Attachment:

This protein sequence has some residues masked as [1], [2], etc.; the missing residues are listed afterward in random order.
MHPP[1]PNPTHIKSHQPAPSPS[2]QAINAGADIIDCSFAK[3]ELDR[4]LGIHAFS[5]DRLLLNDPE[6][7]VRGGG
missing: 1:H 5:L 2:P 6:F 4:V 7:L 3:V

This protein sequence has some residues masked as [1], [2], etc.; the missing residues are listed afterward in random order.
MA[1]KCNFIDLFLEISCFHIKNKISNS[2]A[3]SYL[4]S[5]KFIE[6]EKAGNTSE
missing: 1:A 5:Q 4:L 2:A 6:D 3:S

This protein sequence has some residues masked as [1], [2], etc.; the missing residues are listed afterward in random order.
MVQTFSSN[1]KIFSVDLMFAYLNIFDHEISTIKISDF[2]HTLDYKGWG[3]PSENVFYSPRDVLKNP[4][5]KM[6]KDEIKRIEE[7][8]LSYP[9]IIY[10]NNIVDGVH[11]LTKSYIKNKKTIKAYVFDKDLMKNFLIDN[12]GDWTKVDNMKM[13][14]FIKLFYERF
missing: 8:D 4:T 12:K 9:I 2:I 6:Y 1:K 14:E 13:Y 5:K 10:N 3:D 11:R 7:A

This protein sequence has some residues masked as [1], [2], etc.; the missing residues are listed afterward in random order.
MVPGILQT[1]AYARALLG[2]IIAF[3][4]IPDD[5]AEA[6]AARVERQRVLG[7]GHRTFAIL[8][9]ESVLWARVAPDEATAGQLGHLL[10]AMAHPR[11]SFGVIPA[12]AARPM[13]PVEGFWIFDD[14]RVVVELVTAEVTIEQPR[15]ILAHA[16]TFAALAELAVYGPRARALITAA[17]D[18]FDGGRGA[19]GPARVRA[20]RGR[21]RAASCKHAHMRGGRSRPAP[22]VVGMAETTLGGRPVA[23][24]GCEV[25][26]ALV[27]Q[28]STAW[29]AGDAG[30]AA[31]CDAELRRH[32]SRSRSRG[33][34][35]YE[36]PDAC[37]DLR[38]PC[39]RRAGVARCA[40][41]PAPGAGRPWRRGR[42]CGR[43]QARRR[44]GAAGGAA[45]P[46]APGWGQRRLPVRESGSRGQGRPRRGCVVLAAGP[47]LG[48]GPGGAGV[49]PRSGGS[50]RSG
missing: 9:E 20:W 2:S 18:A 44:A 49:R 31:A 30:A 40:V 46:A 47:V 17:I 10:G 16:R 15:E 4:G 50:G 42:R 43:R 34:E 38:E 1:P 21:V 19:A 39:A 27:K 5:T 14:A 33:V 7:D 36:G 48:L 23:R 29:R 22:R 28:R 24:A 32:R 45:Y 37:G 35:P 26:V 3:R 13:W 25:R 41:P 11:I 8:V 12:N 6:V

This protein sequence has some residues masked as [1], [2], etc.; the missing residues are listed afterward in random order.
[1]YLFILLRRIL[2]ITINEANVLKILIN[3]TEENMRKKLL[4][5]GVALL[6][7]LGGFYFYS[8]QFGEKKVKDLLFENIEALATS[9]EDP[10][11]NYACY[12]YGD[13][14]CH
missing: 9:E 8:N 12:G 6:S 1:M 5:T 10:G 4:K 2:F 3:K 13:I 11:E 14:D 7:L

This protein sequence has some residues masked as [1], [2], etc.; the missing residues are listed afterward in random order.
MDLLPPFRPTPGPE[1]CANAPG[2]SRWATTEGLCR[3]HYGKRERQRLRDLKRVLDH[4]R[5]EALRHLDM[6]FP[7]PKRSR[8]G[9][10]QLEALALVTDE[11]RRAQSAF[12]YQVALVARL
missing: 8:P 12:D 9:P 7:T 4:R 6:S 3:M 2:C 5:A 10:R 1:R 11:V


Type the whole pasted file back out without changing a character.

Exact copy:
This protein sequence has some residues masked as [1], [2], etc.; the missing residues are listed afterward in random order.
MHPP[1]PNPTHIKSHQPAPSPS[2]QAINAGADIIDCSFAK[3]ELDR[4]LGIHAFS[5]DRLLLNDPE[6][7]VRGGG
missing: 1:H 5:L 2:P 6:F 4:V 7:L 3:V

This protein sequence has some residues masked as [1], [2], etc.; the missing residues are listed afterward in random order.
MA[1]KCNFIDLFLEISCFHIKNKISNS[2]A[3]SYL[4]S[5]KFIE[6]EKAGNTSE
missing: 1:A 5:Q 4:L 2:A 6:D 3:S

This protein sequence has some residues masked as [1], [2], etc.; the missing residues are listed afterward in random order.
MVQTFSSN[1]KIFSVDLMFAYLNIFDHEISTIKISDF[2]HTLDYKGWG[3]PSENVFYSPRDVLKNP[4][5]KM[6]KDEIKRIEE[7][8]LSYP[9]IIY[10]NNIVDGVH[11]LTKSYIKNKKTIKAYVFDKDLMKNFLIDN[12]GDWTKVDNMKM[13][14]FIKLFYERF
missing: 8:D 4:T 12:K 9:I 2:I 6:Y 1:K 14:E 13:Y 5:K 10:N 3:D 11:R 7:A

This protein sequence has some residues masked as [1], [2], etc.; the missing residues are listed afterward in random order.
MVPGILQT[1]AYARALLG[2]IIAF[3][4]IPDD[5]AEA[6]AARVERQRVLG[7]GHRTFAIL[8][9]ESVLWARVAPDEATAGQLGHLL[10]AMAHPR[11]SFGVIPA[12]AARPM[13]PVEGFWIFDD[14]RVVVELVTAEVTIEQPR[15]ILAHA[16]TFAALAELAVYGPRARALITAA[17]D[18]FDGGRGA[19]GPARVRA[20]RGR[21]RAASCKHAHMRGGRSRPAP[22]VVGMAETTLGGRPVA[23][24]GCEV[25][26]ALV[27]Q[28]STAW[29]AGDAG[30]AA[31]CDAELRRH[32]SRSRSRG[33][34][35]YE[36]PDAC[37]DLR[38]PC[39]RRAGVARCA[40][41]PAPGAGRPWRRGR[42]CGR[43]QARRR[44]GAAGGAA[45]P[46]APGWGQRRLPVRESGSRGQGRPRRGCVVLAAGP[47]LG[48]GPGGAGV[49]PRSGGS[50]RSG
missing: 9:E 20:W 2:S 18:A 44:A 49:R 31:A 30:A 40:V 46:A 47:V 17:I 10:G 16:R 15:E 4:G 50:G 42:R 43:R 34:E 38:E 1:P 21:V 19:A 39:A 27:K 5:T 14:A 33:V 7:D 36:G 48:L 23:R 29:R 22:R 28:R 24:A 32:R 45:Y 37:G 35:P 26:V 3:R 13:W 25:R 41:P 11:I 8:V 12:N 6:V

This protein sequence has some residues masked as [1], [2], etc.; the missing residues are listed afterward in random order.
[1]YLFILLRRIL[2]ITINEANVLKILIN[3]TEENMRKKLL[4][5]GVALL[6][7]LGGFYFYS[8]QFGEKKVKDLLFENIEALATS[9]EDP[10][11]NYACY[12]YGD[13][14]CH
missing: 9:E 8:N 12:G 6:S 1:M 5:T 10:G 4:K 2:F 3:K 13:I 11:E 14:D 7:L

This protein sequence has some residues masked as [1], [2], etc.; the missing residues are listed afterward in random order.
MDLLPPFRPTPGPE[1]CANAPG[2]SRWATTEGLCR[3]HYGKRERQRLRDLKRVLDH[4]R[5]EALRHLDM[6]FP[7]PKRSR[8]G[9][10]QLEALALVTDE[11]RRAQSAF[12]YQVALVARL
missing: 8:P 12:D 9:P 7:T 4:R 6:S 3:M 2:C 5:A 10:R 1:R 11:V